• Mike Knox

        @ragnarok220
        I can copy but I might have to be sued. Try reading the book yourself, Amazon doesn’t have every book. There are things libraries have that the internet can’t show you.

        @W
        HAH! Do you even know the most important parts of a Firearm at all? I’m sure you can’t get it right.

        It’s just the same as China getting their MiGs or their own 5th Gen Strike Craft, which are motley attempts at MiG-21 and F-22. They’ve been better at ripping off designs more than Russia did, just look at their auto industry as an example.

        Besides, if the QBZ-03 was good enough, then why did they build a bullpup rifle in the same cartidge, eh? Simple enough, they’re communist chinese, they’d rather rip off western designs than struggle with their own raggedy conjugations. They’re just imitating what the rest of the free world does just for good show..

      • W

        “HAH! Do you even know the most important parts of a Firearm at all? I’m sure you can’t get it right.”

        Yeah the parts that facilitate the eight cycles of firing: feeding, chambering, locking, firing, obturation, unlocking, extraction, ejection, cocking. Those are important; appearances are not. Of course, how the QBZ95 and FAMAS complete these eight steps is vastly different. You just wont admit it.

        “It’s just the same as China getting their MiGs or their own 5th Gen Strike Craft, which are motley attempts at MiG-21 and F-22. They’ve been better at ripping off designs more than Russia did, just look at their auto industry as an example.”

        yup, why wouldnt they? with western companies outsourcing production to there, one should not be surprised that they leech proprietary technologies or concepts from the original designers. The Chinese dont even need to rely on espionage as they do the west’s greed to obtain more profits for shareholders.

        “Besides, if the QBZ-03 was good enough, then why did they build a bullpup rifle in the same cartidge, eh? Simple enough, they’re communist chinese, they’d rather rip off western designs than struggle with their own raggedy conjugations. They’re just imitating what the rest of the free world does just for good show”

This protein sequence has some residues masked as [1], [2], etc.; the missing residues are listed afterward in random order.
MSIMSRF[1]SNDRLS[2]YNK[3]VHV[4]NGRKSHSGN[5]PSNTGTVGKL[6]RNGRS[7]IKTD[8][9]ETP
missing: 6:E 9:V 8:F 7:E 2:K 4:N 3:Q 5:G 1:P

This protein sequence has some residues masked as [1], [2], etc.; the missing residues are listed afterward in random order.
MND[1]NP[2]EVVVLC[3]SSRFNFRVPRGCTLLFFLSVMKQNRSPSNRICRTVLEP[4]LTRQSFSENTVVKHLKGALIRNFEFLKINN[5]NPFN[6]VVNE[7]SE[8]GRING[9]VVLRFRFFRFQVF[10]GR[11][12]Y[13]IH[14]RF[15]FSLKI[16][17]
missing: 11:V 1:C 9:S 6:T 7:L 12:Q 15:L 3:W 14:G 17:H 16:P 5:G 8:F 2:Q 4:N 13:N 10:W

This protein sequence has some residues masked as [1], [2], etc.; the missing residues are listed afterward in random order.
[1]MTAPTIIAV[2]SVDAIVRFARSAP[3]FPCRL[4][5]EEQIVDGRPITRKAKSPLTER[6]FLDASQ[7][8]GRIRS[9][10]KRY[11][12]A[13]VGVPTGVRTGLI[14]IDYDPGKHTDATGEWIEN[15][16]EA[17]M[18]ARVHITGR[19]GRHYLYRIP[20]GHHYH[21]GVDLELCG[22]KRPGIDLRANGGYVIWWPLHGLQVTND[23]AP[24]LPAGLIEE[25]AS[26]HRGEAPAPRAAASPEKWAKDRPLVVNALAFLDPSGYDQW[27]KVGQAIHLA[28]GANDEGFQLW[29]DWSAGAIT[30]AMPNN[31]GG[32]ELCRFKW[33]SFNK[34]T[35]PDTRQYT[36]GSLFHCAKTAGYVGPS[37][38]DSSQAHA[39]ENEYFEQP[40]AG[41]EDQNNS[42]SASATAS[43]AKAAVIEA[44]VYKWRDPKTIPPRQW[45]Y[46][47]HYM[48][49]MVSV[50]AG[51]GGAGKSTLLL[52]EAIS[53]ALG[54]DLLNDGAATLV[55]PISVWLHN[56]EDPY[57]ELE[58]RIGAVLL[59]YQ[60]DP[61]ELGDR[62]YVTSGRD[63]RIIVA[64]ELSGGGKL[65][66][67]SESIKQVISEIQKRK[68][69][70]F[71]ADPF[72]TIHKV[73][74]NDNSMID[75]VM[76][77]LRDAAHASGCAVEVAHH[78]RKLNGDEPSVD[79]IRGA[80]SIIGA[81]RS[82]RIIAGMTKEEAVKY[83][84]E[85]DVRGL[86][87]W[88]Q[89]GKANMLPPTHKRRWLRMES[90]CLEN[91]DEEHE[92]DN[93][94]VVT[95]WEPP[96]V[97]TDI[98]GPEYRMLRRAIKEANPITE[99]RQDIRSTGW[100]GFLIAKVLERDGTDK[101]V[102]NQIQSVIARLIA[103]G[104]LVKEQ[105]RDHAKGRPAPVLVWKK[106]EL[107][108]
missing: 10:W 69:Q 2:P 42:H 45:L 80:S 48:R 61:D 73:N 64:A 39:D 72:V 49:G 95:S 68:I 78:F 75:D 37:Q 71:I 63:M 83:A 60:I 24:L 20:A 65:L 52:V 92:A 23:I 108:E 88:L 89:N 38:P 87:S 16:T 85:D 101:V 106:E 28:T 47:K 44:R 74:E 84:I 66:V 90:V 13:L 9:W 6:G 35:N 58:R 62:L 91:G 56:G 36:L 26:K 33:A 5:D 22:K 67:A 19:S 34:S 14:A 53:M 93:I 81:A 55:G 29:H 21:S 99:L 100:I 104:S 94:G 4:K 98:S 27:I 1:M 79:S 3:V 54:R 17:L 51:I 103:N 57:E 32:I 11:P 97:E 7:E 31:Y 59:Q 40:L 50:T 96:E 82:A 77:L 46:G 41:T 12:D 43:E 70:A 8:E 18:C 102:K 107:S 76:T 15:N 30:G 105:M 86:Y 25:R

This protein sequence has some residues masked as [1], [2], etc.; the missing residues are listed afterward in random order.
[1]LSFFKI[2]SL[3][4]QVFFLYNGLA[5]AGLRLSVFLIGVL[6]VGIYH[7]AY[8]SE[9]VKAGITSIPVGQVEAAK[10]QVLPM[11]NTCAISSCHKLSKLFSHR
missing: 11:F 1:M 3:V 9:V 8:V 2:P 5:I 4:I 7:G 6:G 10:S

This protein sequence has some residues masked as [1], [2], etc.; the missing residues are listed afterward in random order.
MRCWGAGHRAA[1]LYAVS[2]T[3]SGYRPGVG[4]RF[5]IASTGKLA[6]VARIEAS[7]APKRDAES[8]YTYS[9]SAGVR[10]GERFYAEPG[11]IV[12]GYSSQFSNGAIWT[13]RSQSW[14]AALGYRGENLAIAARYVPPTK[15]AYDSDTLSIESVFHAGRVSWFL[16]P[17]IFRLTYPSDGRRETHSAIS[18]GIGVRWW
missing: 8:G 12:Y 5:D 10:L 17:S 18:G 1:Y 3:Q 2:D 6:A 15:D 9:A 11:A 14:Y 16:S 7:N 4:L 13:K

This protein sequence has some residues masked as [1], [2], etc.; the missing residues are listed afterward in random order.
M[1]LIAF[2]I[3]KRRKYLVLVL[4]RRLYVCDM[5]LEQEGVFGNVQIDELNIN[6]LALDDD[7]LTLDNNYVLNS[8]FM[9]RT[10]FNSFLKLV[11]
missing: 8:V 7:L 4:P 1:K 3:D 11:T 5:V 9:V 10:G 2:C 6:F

Youre trying to move the goalpost. the QBZ03 came AFTER the QBZ95. Ill admit that it is merely a updated type 81, but thats not the point. My original point is why would they go through the trouble in producing and adopting such a rifle if the 95 was so revolutionary and groundbreaking? the truth is that its not.

        Without veering off course, the QBZ95 is not a ripoff of the FAMAS. in fact, it has much more in common with the L85 than it does the FAMAS. I mean that tongue in cheek of course with a hint of seriousness since they both are short-stroke gas piston operated, though that opens up a entirely new can of worms. Out of all these posts, you have provided no compelling reasons why it is “a ripoff”…Im still waiting (I was hoping you would be more proactive and present your hypothesis without somebody asking you).

      • DW

        I think your “1989 type 95 prototype” which looked like a Famas rip off… is in fact a type 86S
        http://world.guns.ru/assault/ch/type-6s-e.html

        FYI: even the type 86S is NOT a Famas ripoff. It’s an AK. Sure you can say it’s a FAMAS lookalike but it is NOT a ripoff. BTW it has NOTHING to do with the later developed type 95.

      • Mike Knox

        Oh Man, I had so much fun at work I actually forgot this was going on.

        One plug I can catch up on, the QBZ-95 would look like the type-86s if the chinese came up with their own design.

        @W
        You really don’t know the important components of a Firearm don’t you? I’m sure of it..

      • W

        LOL, knox, like i told you over a month before, it is obvious I have unintentionally forgot more than youll ever know about firearms. Ragnorak did a awesome job in refuting your incorrect FAMAS bullshit.